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Organ donor advocate dies awaiting kidney


Updated: February 13, 2013 6:04AM

Vikki Tulcus, who appeared in a powerful advertising campaign promoting organ donation in Illinois, died Wednesday while awaiting a kidney transplant. She was 43.

Ms. Tulcus worked as an advocate for organ and tissue donation in the office of Illinois Secretary of State Jesse White, whose office encourages organ donation through sign-ups for an organ and tissue-donor registry when people apply for drivers’ licenses.

She appeared in a TV spot in which she leafed through a photo album of donors and recipients, as the Pretenders’ “I’ll Stand by You” played in the background.

In a voiceover for the ad, created by the advertising agency Adelstein/Liston, Ms. Tulcus said, “Last year, I got sick, and I found out I need a kidney. Before, my job depended on the organ-donor program. Now, my life depends on it.”

Ms. Tulcus drove home the need for donors, looking into the camera and telling viewers: “Be an organ donor. Because life goes on.”

Hundreds of people signed up to be donors because of her, according to White, who encourages people to register online to be donors at, or by calling the agency toll-free at 1-800-210-2106, or by signing up at any driver’s license facility.

Before Ms. Tulcus joined his office, where she worked in downtown Chicago, she worked for Gift of Hope Organ & Tissue Donor Network, talking with families of donors, meeting with them in hospitals in some of the darkest hours of their lives, he said.

“She’d be in the hospitals, counseling families, trying to encourage families to have their loved ones’ organs donated, which is not easy,” White said. “I lost a great friend, an outstanding employee and a person who I’d give my right arm to have back among us.”

Ms. Tulcus, who lived in Westmont, described her health struggles in a Gift of Hope blog in which she wrote: “My personal and professional lives became enmeshed on November 13, 2009, when I became extremely ill. I knew something was drastically wrong when breathing became difficult, and I grew too weak to walk. I thought it was just an extreme asthma attack and went to the emergency room after my condition worsened. My situation was critical, and doctors worked to save my life. Within hours, I was diagnosed with Wegner’s Syndrome — a rare, autoimmune disease that is chronic and can be fatal. I was told that I was in renal failure and required immediate dialysis.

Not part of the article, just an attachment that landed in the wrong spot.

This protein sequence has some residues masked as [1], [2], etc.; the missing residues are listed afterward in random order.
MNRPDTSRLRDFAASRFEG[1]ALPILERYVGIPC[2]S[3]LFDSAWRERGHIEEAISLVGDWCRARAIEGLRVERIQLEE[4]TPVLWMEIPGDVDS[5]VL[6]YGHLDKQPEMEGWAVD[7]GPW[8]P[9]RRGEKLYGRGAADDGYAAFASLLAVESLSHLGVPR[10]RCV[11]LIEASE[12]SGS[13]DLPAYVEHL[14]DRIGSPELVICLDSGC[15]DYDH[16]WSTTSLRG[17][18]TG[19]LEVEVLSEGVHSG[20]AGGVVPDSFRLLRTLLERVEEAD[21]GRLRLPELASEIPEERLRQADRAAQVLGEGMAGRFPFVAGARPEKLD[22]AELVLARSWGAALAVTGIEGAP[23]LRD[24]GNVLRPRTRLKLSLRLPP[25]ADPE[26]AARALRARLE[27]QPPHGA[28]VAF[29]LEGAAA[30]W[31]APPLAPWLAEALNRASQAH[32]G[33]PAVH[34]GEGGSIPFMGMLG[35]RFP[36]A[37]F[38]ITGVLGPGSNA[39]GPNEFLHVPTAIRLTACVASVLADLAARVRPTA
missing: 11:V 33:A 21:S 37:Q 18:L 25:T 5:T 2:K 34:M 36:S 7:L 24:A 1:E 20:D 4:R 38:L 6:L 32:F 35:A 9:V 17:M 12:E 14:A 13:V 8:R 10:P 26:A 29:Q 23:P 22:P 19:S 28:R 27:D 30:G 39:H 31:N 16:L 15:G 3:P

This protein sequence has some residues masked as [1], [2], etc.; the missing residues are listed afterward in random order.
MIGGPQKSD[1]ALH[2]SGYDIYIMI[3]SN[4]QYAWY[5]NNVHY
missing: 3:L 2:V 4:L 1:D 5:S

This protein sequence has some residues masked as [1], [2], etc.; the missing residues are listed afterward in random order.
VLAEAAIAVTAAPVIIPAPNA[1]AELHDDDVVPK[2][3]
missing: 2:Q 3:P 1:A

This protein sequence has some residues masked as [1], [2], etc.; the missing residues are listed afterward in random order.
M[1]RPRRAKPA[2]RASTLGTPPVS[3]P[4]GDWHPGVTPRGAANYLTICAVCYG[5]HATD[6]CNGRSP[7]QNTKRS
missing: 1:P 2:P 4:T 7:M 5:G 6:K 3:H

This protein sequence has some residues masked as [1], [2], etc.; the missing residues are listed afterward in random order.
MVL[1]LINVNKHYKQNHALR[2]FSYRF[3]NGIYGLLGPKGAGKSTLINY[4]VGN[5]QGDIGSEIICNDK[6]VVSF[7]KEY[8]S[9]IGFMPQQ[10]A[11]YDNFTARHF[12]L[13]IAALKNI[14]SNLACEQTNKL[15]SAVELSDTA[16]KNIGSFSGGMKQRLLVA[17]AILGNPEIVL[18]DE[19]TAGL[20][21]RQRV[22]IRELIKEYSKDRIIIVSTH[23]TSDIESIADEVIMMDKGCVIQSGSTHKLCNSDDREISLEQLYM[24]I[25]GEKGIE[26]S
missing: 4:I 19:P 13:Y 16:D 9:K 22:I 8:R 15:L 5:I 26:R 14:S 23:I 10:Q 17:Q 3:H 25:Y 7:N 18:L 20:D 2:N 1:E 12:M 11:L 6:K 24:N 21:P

“Since that day, my life has changed dramatically. I continue to work full time for the Illinois secretary of state and juggle the responsibilities of daily life. But, each night, I hook myself up to a machine that spends the next 10 hours doing the work that my kidneys no longer can do. My name has been added to the national transplant waiting list for a kidney. Each day, I hope for my life-saving gift. Unfortunately, in Illinois, the average wait time for a kidney transplant is approximately seven years.

“As I wait for a new kidney, I find hope in the stories of recipients who are grateful for their second chance at life. When I search for a meaning for my illness, I am inspired by stories of heroes who have selflessly donated their organs and tissue to save others. Each day that I wait, I am hopeful that a donor will save my life.”

Ms. Tulcus was engaged to be married. She and her fiance, Dan Lietz, picked Sept. 21 for their wedding because of a song she loved, “September,” by the band Earth, Wind and Fire, which includes the lines:

“Do you remember

the 21st of September?

Love was changing the minds of pretenders

While chasing the clouds away.”

After she died Wednesday, he stopped at a restaurant. The song playing on the sound system, he said, was “September.” Ms. Tulcus is also survived by her brothers, Scott and Steve. Friends and family will begin gathering at 10 a.m. Jan. 19 at Holy Trinity Church, 111 S. Cass, Westmont. A burial mass is scheduled at 10:30 a.m. Graveside services will follow at Clarendon Hills Cemetery in Darien.

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